Holidays (Other), New Year's

Sanctification > Resolutions: 6 Ways God Could Sanctify You in the New Year

Originally published January 1, 2018

Happy New Year!

There’s just something about the beginning of a new year that brings with it a yen for getting a fresh start. We think back over the past year, evaluate what we’ve spent our time and efforts on – or what we should have spent our time and efforts on – and, invariably, there’s a desire to make this year better.

Lots of people make lots of resolutions on January 1: to lose weight, to stop smoking, to exercise more. And by mid-February, some 80% of those people will have failed and given up on their resolutions.¹ Why? Partly because (statistically speaking) most of those people are lost and the flesh is exceedingly hard to tame by sheer “pull yourself up by your own bootstraps” willpower. Even Holy Spirit-indwelt Believers can testify to the pull of the flesh.

Should we, as Christians make New Year’s resolutions? Is it OK to set a goal to get a certain area of our lives under better control? Sure, there’s nothing wrong with that. But, is it possible there’s a bigger picture we need to take a look at?

Should we, as Christians make New Year’s resolutions? Sure, there’s nothing wrong with that. But, is it possible there’s a bigger picture we need to take a look at?

The Christian life is not one of putting out fires via resolutions. We don’t tackle one problem, get it under control and then move on to each of the other five problems that popped up while we were working on the first one. It’s more like fire prevention. We get up every day and hose down the house and yard by resting in Christ, communing with Him through prayer and the Word, and seeking to obey Him throughout the day. Sanctification is not mainly reactive, it’s proactive. And it doesn’t come by our own outward effort and striving, but by Christ growing us, changing our hearts, and enabling us to obey Him from the inside out.

Sanctification is not mainly reactive, it’s proactive.

And guess what? Along the way as Christ is conforming you to His image, you’re going to fail. You’re going to give in to temptation, and you’re going to sin against your Master. But here’s what biblical sanctification offers you that New Year’s resolutions cruelly withhold:

If we confess our sins, he is faithful and just to forgive us our sins and to cleanse us from all unrighteousness. 1 John 1:9

The steadfast love of the Lord never ceases;
his mercies never come to an end;
they are new every morning;
great is your faithfulness.
Lamentations 3:22-23

You don’t just get a fresh start once a year. You get a fresh start every time you confess your sin, repent, and receive Christ’s cleansing and forgiveness. You get the mercy of Christ, the grace of God, and the empowerment of the Holy Spirit to move forward in submission to God’s Word. You get the steadfast, never ceasing love of the Father who is out for your good rather than the unfeeling “do more, try harder, be better” taskmaster of New Year’s resolutions.

So, bearing all that in mind, how might God be trying to grow you in Christlikeness this year? What are some ways you can get up each day and proactively rest in, and obey Christ? Let’s prayerfully consider the following aspects of our walk and ask God to sanctify us and help us submit our will to His as we follow Him in this new year.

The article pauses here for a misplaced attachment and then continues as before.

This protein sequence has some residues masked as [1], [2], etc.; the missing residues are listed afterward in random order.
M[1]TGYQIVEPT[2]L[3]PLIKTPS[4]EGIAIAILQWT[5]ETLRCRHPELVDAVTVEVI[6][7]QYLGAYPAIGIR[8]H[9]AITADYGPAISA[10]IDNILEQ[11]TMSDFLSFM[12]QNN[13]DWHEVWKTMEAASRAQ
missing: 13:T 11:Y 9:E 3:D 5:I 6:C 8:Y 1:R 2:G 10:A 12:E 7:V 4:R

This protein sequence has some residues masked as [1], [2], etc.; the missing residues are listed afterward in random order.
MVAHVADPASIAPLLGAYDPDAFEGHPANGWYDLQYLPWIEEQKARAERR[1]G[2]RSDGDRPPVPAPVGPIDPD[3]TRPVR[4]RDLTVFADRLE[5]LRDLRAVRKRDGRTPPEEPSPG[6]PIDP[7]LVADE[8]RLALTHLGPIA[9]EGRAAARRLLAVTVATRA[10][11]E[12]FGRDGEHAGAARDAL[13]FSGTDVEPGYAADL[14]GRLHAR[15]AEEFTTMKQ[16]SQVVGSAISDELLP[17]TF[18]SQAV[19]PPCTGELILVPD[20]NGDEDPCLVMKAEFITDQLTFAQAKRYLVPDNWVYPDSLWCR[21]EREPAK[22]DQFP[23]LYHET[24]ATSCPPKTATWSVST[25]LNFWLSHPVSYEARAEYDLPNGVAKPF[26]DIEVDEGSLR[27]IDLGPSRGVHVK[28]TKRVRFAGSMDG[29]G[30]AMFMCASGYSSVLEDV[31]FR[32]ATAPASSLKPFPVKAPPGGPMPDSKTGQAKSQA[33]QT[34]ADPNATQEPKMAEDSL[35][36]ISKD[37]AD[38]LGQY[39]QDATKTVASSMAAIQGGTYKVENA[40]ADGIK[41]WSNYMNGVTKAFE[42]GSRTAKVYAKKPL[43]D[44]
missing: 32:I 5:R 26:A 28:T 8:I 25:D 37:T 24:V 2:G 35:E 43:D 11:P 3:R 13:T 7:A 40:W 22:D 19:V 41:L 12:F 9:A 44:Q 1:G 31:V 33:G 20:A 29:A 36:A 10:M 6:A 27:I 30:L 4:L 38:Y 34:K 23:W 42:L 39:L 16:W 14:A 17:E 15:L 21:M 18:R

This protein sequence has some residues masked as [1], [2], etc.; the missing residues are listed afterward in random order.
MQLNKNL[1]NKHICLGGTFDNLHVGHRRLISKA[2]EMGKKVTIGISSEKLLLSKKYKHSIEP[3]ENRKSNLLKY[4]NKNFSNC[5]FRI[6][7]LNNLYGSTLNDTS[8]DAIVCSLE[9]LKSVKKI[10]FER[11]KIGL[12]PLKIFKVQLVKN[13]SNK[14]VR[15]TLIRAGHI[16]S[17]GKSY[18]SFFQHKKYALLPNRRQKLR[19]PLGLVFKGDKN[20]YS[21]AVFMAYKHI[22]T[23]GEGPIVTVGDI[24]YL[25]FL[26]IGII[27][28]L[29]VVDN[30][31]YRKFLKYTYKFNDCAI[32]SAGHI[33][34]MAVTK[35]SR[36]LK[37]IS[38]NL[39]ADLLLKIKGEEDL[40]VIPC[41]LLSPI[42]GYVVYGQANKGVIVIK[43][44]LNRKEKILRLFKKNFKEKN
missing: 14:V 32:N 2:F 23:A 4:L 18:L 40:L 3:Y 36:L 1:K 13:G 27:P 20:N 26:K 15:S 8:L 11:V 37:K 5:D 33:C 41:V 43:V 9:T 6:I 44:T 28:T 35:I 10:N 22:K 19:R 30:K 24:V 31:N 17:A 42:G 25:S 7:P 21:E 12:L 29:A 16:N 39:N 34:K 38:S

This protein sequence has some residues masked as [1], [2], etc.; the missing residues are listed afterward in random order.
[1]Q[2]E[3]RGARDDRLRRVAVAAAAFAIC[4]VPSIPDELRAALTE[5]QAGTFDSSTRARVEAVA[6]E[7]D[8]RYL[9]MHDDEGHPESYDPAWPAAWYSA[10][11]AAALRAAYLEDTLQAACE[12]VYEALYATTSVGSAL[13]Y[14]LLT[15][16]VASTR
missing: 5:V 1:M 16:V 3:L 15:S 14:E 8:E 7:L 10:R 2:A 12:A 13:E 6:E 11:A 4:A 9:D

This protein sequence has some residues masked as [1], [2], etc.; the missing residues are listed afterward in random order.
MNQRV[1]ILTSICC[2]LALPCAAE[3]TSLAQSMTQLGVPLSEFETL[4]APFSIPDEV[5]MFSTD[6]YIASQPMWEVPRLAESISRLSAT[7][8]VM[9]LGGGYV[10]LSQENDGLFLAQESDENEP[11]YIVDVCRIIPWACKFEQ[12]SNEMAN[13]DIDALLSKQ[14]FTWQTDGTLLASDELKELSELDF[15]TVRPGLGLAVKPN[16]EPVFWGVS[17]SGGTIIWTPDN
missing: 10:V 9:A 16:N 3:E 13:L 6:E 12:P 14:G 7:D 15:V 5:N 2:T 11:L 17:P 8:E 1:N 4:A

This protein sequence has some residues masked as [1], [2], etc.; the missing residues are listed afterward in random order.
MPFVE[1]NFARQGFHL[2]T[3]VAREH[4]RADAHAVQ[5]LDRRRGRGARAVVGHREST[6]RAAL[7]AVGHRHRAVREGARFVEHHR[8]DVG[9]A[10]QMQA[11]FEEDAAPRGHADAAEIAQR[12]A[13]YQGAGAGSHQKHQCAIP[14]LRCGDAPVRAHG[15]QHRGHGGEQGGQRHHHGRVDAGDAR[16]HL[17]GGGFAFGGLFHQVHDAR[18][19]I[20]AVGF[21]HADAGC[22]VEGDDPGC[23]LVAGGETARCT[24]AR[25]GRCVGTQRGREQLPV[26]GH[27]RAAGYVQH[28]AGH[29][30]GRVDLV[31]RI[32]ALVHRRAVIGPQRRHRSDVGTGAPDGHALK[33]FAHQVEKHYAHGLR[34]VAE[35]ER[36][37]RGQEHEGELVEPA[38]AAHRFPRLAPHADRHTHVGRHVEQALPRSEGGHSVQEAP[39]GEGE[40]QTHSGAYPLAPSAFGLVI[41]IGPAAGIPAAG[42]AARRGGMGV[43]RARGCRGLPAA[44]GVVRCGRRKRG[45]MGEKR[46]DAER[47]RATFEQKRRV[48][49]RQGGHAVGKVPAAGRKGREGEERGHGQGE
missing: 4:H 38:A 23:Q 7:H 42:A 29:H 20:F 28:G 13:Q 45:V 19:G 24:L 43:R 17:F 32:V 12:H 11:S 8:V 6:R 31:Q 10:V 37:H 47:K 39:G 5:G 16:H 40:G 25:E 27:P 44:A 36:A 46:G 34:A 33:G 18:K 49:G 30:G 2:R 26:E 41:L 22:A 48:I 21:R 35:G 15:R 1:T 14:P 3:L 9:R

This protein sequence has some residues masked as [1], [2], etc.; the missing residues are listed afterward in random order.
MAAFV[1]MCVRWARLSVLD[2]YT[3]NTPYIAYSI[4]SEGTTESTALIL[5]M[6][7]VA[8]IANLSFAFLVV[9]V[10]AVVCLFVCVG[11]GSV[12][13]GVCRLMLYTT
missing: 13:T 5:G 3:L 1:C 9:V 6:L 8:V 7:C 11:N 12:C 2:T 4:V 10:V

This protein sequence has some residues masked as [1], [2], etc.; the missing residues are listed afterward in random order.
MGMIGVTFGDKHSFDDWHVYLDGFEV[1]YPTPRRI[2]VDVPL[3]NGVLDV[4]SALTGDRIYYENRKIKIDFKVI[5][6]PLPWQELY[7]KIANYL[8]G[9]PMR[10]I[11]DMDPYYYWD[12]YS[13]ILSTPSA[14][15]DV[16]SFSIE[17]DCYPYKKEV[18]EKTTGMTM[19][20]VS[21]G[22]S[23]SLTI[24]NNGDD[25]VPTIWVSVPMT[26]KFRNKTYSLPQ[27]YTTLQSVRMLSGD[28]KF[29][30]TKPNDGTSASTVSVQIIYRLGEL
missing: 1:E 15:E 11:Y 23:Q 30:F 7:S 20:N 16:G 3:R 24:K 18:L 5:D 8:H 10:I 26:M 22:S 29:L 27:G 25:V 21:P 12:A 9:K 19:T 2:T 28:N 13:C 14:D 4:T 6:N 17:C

Growing in the Word

1. Daily personal Bible study. Do you set aside daily time for the personal study of God’s Word? Have you ever read the Bible from cover to cover? Have you considered, maybe just for this year, putting away all of the Bible study books and materials authored by others and using only the Bible during the next 365 days of your personal study time? Evaluate your daily time in God’s Word. Here are some resources you might find helpful:

📖 Bible Study Resources (how to study the Bible)
📖 Bible Studies
📖 Bible Reading Plans for the New Year- 2023
📖 You’re Not as Dumb as You Think You Are: Five Reasons to Put Down that Devotional and Pick Up the Actual Bible

2. Scripture memorization. This is something God has gotten a hold of me about recently. It’s important to store up God’s Word in our hearts as a weapon against temptation, for comfort, for prayer, and to encourage others. Try starting with verses you’re already somewhat familiar with. Many find it easier to memorize Scripture in song form, or by typing it out. If your pastor is preaching through a certain book, memorize a verse or passage out of each chapter as he comes to it. I’ve found it helpful to recite my verses in my head in bed at night. It helps me fall asleep faster, and there’s actually research that shows retention is improved if you study right before bed.

🧠 Scripture Memory with Susan Heck at A Word Fitly Spoken

Growth In Prayer

3. Daily prayer time. Of course we should be talking to the Lord throughout the day as we go about the routine of life and work, but that’s not a substitute for having a daily block of time set aside for focusing all of our attention on communicating with God. Jesus set this example for us, and we should follow it. Do you have a daily time of prayer? Do you know how to pray in a way that’s pleasing to God and helps you grow in Christ?

🙏 Prayer
🙏 After this Manner Therefore Pray
🙏 Basic Training: 8 Things You Need to Know about Prayer
🙏 Sweet Hour of Prayer (Bible study on prayer)

Growth in the Body of Christ

4. If you don’t have a church, find one. Physically gathering with the Body of Christ for worship, teaching, fellowship, prayer, baptism, the Lord’s Supper, giving, serving – and so much more – is not optional. It’s vital to your growth in Christ.

 Basic Training: 7 Reasons Church is Not Optional and Non-Negotiable for Christians
 Six Ways Not to Forsake the Assembly
 Searching for a new church?